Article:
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Five Healing Steps to Take After Your Pastor Falls

fallen crossThe news is out. Your Pastor did something completely out of character. Perhaps they had a physical or emotional affair, stole money or misappropriated funds, secretly abused a family member, or hid an addiction. Whatever it was, it has devastated the church, shocked the community and perhaps destroyed their family.

Understandably, you will experience conflicting emotions and racing thoughts as you process what has happened. This is a normal response as you begin to grieve over the loss of your Pastor. Here are some of the possible reactions that might occur.

“My Pastor couldn’t have done that.” Usually the first initial response is to disbelieve that your Pastor could have done anything like this. After all, who wants to believe that any Pastor is capable of such a thing? Nothing makes sense. The person you know and trust doesn’t match with the accusations. So, you refuse to acknowledge the evidence. This is why denial is a powerful defense mechanism because it allows you to disregard information that is contrary to your belief system.

“How could my Pastor betray us like this?” Once the realization of the truth has settled any remaining doubt, you become angry. There is outrage that a Pastor could do such a thing, irritation that others did not foresee it, frustration that you trusted, and infuriation that God seemed absent. It is not uncommon to experience feelings of wrathful vengeance. While some anger is normal, don’t allow it to take over and control your behavior. If it does, you could act in an equally inappropriate manner as the Pastor.

“If only I said something sooner, this wouldn’t have happened.” When the anger simmers down, the “If only…” game begins. In a desperate desire to control the outcome, you begin searching for ways the problem could have been prevented. You relive the past hunting for warning signs that could have signaled the trouble. But all the deals you make for the future cannot change the current situation. Your bargaining is in vain.

“What’s the point of going to church?” The frustration that there is nothing you could have done to change the outcome quickly leads to sadness. The once joyful church becomes gloomy as members disappear. Hopelessness begins to settles in as you become more aware of the vulnerability of believers. Positive outlooks are replaced with melancholy as the whole thing seems like an illusion. The entire church including the individual members suffer through depression.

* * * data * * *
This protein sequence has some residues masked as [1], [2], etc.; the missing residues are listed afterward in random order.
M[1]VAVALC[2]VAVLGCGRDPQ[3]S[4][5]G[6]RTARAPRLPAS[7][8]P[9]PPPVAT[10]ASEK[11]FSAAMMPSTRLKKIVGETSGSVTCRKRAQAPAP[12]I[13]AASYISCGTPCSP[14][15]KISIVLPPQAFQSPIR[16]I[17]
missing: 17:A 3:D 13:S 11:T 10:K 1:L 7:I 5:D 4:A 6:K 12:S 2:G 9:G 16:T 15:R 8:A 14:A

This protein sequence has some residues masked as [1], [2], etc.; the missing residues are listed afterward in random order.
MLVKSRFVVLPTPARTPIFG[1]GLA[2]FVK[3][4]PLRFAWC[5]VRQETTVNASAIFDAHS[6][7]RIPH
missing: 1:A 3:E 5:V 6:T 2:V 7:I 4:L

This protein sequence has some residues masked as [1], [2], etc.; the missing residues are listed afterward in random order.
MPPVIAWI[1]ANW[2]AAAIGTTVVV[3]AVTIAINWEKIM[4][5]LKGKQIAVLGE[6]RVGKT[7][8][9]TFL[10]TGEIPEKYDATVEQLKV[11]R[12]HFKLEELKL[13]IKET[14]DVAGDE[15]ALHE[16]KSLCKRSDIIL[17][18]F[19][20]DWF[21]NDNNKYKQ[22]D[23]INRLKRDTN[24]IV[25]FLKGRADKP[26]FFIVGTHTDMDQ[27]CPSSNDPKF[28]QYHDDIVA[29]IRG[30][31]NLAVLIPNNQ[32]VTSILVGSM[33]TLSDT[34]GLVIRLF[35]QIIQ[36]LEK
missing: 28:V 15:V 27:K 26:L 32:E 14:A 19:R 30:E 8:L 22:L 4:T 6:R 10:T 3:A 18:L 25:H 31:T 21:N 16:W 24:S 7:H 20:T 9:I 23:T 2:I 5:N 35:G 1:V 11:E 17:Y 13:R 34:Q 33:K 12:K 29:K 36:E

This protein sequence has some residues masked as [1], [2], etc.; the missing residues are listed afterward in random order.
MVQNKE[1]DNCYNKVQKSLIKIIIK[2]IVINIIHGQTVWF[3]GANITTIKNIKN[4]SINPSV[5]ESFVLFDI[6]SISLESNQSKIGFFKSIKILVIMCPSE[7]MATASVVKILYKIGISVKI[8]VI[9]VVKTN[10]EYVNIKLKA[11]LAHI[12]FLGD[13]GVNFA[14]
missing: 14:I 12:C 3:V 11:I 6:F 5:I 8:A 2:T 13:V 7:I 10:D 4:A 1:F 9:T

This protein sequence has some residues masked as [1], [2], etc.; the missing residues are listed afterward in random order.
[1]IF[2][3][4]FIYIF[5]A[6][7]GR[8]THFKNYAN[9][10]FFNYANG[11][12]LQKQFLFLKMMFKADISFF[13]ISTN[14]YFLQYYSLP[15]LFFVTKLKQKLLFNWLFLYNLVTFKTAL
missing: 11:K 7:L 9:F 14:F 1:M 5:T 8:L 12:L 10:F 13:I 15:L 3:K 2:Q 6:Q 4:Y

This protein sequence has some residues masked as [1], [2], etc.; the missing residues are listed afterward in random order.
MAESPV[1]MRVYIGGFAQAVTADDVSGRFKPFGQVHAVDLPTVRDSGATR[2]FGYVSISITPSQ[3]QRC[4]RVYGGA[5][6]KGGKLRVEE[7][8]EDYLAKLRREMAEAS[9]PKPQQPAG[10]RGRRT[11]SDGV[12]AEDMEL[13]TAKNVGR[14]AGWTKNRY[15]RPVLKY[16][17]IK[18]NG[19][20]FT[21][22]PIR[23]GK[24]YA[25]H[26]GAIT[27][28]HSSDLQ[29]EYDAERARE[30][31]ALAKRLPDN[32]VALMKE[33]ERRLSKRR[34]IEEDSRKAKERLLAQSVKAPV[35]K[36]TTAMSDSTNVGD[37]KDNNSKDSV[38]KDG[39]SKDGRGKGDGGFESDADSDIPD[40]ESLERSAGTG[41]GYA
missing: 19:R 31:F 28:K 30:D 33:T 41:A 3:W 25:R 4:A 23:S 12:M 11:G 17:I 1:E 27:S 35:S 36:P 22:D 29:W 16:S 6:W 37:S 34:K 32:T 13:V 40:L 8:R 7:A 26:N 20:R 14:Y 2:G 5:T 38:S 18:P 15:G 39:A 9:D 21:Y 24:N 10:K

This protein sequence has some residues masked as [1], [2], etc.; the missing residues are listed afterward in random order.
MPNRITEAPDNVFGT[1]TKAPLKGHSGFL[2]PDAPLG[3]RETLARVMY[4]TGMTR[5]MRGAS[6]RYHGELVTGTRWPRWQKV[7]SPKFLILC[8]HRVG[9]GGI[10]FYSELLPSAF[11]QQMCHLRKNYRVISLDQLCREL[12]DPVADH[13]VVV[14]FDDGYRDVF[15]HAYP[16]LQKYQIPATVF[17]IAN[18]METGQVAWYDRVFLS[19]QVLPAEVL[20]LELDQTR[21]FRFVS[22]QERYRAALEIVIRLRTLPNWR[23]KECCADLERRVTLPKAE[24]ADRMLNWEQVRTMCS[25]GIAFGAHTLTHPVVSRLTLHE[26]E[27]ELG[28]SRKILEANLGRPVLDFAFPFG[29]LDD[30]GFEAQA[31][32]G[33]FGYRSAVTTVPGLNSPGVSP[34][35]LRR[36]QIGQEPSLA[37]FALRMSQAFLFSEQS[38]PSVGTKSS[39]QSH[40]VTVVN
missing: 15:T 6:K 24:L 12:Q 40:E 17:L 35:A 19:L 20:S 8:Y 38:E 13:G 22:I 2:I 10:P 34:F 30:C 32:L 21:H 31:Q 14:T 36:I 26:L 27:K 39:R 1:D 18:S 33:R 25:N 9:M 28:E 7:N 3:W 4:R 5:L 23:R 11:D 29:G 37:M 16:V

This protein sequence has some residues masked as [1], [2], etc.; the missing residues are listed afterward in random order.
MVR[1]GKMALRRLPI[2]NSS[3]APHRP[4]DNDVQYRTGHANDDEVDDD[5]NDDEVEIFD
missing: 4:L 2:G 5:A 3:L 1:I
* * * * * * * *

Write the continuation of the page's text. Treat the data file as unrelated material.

“I guess the verse, ‘All have sinned,’ really means all.” Ironically, it is only through a storm like this that the full meaning of the Gospel becomes transparent. If sin did not exist, then Jesus would not have needed to die and no one would need forgiveness and mercy. It is the fullness of the Scriptures that transforms lives, not just the bits and pieces that are more palatable. True acceptance acknowledges the susceptibility of all church members to sinful behavior, including yourself and Pastors, and supplies ample grace.

Most importantly, be gracious to yourself. These steps take time to process and healing should not be rushed. Each needs to go at their own pace; this is not a time to compare journeys. Rather it is a time to show love for one another through patience and kindness.

 

There is hope for your exhaustion.  Repairing, restoring, and rebuilding relationships takes time, energy and effort.  If you need more help during this process, please call our offices at 407-647-7005 or send me a quick email at growwithchristine@gmail.com.

Is Your Storm More Like Jonah, Job or Jerusalem?

Poor economic times hit many people hard with homelessness, foreclosure, little job opportunities, jobs well beneath skill level or filing for bankruptcy.  While it is easy to blame others for these times, It is also beneficial to evaluate how your actions contributed to the problem.

Jonah, Job and Jerusalem all faced overwhelming difficulties. Jonah was swallowed up by a great fish, Job lost his home and family in a day, and Jerusalem’s King assassinated every family member over a feud. Their lessons can be applied to your life today.